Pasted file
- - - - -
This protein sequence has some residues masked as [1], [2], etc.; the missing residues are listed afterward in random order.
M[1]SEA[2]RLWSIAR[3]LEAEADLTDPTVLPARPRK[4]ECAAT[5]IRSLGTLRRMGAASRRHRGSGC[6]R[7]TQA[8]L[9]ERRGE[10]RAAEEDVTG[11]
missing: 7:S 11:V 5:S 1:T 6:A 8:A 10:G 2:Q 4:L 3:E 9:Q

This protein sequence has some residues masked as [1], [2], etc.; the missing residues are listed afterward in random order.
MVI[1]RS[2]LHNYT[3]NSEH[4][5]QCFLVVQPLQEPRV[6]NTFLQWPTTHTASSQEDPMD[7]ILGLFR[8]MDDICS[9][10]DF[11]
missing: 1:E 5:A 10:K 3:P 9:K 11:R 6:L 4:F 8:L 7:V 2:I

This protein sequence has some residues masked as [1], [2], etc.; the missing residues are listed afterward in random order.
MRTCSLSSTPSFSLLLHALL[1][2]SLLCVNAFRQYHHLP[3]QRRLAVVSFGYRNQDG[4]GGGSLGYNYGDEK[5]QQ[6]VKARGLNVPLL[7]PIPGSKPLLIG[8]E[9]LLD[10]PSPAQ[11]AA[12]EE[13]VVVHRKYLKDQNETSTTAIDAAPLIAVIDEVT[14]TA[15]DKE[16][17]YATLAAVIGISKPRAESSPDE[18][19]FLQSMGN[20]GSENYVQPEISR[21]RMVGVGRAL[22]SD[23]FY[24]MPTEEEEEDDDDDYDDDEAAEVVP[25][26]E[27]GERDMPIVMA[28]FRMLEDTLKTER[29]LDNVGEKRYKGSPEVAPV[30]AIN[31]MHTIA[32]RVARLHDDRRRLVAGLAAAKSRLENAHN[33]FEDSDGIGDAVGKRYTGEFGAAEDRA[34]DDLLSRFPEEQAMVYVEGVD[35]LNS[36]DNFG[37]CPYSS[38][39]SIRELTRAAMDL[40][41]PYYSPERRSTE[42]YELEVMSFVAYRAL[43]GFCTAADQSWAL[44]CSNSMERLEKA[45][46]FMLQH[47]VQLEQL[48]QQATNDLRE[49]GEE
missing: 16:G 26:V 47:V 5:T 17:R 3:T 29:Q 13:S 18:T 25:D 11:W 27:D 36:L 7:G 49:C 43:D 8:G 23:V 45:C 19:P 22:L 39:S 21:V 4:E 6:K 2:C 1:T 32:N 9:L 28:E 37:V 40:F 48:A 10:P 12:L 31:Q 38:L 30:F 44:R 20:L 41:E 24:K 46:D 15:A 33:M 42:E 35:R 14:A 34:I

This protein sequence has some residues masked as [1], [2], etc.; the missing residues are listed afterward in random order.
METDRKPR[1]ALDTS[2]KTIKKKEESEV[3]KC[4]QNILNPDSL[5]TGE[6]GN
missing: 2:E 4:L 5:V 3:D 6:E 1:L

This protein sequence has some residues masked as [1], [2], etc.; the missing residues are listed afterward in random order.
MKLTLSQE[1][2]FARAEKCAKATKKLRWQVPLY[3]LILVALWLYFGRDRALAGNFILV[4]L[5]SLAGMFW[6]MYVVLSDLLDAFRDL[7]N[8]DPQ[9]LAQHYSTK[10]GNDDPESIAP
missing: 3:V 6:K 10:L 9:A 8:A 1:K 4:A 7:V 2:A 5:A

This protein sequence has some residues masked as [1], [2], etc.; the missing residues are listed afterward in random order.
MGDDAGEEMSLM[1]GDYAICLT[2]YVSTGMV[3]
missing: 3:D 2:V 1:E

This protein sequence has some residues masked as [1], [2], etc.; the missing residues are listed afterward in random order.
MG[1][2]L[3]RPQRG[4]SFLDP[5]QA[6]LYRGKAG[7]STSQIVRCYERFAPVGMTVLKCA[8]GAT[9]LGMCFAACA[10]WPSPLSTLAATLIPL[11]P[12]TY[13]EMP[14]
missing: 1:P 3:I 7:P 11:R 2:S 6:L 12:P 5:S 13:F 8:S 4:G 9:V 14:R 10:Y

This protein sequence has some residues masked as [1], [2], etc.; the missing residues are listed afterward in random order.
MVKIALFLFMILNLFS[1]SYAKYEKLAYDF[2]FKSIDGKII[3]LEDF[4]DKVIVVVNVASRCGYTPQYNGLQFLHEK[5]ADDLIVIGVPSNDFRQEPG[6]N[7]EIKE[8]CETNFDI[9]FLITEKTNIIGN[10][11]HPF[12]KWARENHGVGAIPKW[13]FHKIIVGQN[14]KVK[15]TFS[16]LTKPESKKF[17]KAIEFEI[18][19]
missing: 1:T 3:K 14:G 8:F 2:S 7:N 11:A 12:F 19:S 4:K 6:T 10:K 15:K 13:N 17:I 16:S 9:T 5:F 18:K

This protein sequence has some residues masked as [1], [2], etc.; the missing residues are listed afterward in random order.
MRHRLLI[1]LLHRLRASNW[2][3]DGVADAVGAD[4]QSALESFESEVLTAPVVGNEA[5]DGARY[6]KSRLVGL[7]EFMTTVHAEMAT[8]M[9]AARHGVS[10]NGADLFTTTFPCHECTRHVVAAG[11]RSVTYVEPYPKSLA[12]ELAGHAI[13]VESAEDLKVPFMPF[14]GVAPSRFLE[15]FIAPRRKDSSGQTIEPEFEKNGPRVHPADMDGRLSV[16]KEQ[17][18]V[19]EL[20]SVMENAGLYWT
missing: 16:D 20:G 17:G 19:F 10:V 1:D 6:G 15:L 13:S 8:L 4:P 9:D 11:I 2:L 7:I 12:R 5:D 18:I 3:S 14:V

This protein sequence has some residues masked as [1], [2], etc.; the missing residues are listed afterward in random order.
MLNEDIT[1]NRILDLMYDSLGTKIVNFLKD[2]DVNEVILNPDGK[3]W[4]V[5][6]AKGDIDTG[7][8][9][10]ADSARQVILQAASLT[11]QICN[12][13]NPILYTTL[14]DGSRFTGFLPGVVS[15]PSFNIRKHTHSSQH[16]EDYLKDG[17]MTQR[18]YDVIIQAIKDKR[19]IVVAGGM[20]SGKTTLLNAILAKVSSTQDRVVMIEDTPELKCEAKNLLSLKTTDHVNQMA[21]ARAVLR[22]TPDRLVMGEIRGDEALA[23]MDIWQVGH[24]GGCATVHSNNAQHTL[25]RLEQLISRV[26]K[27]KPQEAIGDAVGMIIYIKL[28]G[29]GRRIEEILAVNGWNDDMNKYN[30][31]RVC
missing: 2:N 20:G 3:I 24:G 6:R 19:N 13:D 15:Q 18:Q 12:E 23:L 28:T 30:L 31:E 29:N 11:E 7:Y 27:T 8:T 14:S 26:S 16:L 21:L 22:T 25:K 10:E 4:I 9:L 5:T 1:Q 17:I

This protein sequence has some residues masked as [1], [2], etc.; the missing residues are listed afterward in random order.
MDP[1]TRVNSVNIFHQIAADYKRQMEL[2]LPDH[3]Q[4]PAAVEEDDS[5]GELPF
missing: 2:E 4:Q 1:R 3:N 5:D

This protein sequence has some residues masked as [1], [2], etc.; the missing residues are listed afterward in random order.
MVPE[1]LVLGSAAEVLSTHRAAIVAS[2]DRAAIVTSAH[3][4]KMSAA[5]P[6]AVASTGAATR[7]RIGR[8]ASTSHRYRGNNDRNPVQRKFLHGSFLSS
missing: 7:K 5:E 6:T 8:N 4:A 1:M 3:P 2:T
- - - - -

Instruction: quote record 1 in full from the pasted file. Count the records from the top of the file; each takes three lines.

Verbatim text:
This protein sequence has some residues masked as [1], [2], etc.; the missing residues are listed afterward in random order.
M[1]SEA[2]RLWSIAR[3]LEAEADLTDPTVLPARPRK[4]ECAAT[5]IRSLGTLRRMGAASRRHRGSGC[6]R[7]TQA[8]L[9]ERRGE[10]RAAEEDVTG[11]
missing: 7:S 11:V 5:S 1:T 6:A 8:A 10:G 2:Q 4:L 3:E 9:Q